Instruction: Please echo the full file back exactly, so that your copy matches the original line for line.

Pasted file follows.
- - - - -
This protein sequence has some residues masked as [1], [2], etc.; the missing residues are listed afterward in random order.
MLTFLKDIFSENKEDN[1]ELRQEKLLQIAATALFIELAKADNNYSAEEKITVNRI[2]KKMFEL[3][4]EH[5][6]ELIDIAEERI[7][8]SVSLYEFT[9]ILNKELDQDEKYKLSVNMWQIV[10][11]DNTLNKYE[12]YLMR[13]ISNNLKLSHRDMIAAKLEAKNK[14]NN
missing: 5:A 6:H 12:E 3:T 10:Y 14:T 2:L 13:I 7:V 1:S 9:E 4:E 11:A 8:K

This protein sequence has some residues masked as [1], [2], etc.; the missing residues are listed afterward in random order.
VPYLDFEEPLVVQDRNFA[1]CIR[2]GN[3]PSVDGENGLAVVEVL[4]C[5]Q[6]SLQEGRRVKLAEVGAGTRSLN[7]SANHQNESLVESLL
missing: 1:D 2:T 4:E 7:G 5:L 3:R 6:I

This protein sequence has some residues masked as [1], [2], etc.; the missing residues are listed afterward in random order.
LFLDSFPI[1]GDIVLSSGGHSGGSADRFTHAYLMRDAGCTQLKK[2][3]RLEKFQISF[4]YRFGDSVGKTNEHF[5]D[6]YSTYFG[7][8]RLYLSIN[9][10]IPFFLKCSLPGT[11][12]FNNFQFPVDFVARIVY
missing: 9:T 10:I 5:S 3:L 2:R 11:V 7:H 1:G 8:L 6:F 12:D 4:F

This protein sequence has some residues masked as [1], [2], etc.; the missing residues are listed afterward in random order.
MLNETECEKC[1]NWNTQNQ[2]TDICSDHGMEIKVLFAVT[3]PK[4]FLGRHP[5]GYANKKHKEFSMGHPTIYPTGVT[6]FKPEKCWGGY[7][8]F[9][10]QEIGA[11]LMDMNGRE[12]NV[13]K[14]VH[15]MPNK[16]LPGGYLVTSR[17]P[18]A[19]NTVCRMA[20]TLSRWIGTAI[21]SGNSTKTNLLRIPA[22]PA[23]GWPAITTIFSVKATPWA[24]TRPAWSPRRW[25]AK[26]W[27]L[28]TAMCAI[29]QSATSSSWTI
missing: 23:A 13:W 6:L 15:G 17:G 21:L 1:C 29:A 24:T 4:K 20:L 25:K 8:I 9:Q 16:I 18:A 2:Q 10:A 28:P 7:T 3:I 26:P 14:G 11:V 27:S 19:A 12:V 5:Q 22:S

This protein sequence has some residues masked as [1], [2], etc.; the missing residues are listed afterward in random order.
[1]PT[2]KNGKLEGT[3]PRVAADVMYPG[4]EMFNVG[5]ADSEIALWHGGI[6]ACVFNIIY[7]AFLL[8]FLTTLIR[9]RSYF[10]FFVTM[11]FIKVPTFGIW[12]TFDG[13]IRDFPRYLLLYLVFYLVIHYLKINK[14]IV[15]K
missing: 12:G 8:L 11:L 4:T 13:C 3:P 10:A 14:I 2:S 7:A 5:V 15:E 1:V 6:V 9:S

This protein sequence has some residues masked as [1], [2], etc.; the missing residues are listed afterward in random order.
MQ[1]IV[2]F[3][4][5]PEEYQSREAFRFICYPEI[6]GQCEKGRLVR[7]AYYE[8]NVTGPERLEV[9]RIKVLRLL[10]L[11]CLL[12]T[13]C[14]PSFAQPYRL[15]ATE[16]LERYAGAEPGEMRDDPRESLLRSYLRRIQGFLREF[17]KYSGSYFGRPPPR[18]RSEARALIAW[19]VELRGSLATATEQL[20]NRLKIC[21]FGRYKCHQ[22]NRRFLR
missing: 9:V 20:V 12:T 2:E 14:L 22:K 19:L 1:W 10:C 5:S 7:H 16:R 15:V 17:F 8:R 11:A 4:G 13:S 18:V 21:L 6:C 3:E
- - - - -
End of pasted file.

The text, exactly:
This protein sequence has some residues masked as [1], [2], etc.; the missing residues are listed afterward in random order.
MLTFLKDIFSENKEDN[1]ELRQEKLLQIAATALFIELAKADNNYSAEEKITVNRI[2]KKMFEL[3][4]EH[5][6]ELIDIAEERI[7][8]SVSLYEFT[9]ILNKELDQDEKYKLSVNMWQIV[10][11]DNTLNKYE[12]YLMR[13]ISNNLKLSHRDMIAAKLEAKNK[14]NN
missing: 5:A 6:H 12:E 3:T 10:Y 14:T 2:L 13:I 7:V 1:S 9:E 4:E 11:A 8:K

This protein sequence has some residues masked as [1], [2], etc.; the missing residues are listed afterward in random order.
VPYLDFEEPLVVQDRNFA[1]CIR[2]GN[3]PSVDGENGLAVVEVL[4]C[5]Q[6]SLQEGRRVKLAEVGAGTRSLN[7]SANHQNESLVESLL
missing: 1:D 2:T 4:E 7:G 5:L 3:R 6:I

This protein sequence has some residues masked as [1], [2], etc.; the missing residues are listed afterward in random order.
LFLDSFPI[1]GDIVLSSGGHSGGSADRFTHAYLMRDAGCTQLKK[2][3]RLEKFQISF[4]YRFGDSVGKTNEHF[5]D[6]YSTYFG[7][8]RLYLSIN[9][10]IPFFLKCSLPGT[11][12]FNNFQFPVDFVARIVY
missing: 9:T 10:I 5:S 3:L 2:R 11:V 7:H 1:G 8:L 6:F 12:D 4:F

This protein sequence has some residues masked as [1], [2], etc.; the missing residues are listed afterward in random order.
MLNETECEKC[1]NWNTQNQ[2]TDICSDHGMEIKVLFAVT[3]PK[4]FLGRHP[5]GYANKKHKEFSMGHPTIYPTGVT[6]FKPEKCWGGY[7][8]F[9][10]QEIGA[11]LMDMNGRE[12]NV[13]K[14]VH[15]MPNK[16]LPGGYLVTSR[17]P[18]A[19]NTVCRMA[20]TLSRWIGTAI[21]SGNSTKTNLLRIPA[22]PA[23]GWPAITTIFSVKATPWA[24]TRPAWSPRRW[25]AK[26]W[27]L[28]TAMCAI[29]QSATSSSWTI
missing: 23:A 13:W 6:L 15:G 17:G 21:L 1:C 29:A 24:T 4:K 20:L 25:K 8:I 9:Q 16:I 18:A 2:Q 10:A 28:P 7:T 3:I 26:P 14:G 11:V 27:S 19:A 12:V 5:Q 22:S

This protein sequence has some residues masked as [1], [2], etc.; the missing residues are listed afterward in random order.
[1]PT[2]KNGKLEGT[3]PRVAADVMYPG[4]EMFNVG[5]ADSEIALWHGGI[6]ACVFNIIY[7]AFLL[8]FLTTLIR[9]RSYF[10]FFVTM[11]FIKVPTFGIW[12]TFDG[13]IRDFPRYLLLYLVFYLVIHYLKINK[14]IV[15]K
missing: 12:G 8:L 11:L 4:T 13:C 3:P 10:A 14:I 2:S 7:A 5:V 15:E 1:V 6:V 9:S

This protein sequence has some residues masked as [1], [2], etc.; the missing residues are listed afterward in random order.
MQ[1]IV[2]F[3][4][5]PEEYQSREAFRFICYPEI[6]GQCEKGRLVR[7]AYYE[8]NVTGPERLEV[9]RIKVLRLL[10]L[11]CLL[12]T[13]C[14]PSFAQPYRL[15]ATE[16]LERYAGAEPGEMRDDPRESLLRSYLRRIQGFLREF[17]KYSGSYFGRPPPR[18]RSEARALIAW[19]VELRGSLATATEQL[20]NRLKIC[21]FGRYKCHQ[22]NRRFLR
missing: 9:V 20:V 12:T 2:E 14:L 22:K 19:L 1:W 10:C 5:S 7:H 16:R 15:V 17:F 8:R 11:A 4:G 13:S 18:V 21:L 6:C 3:E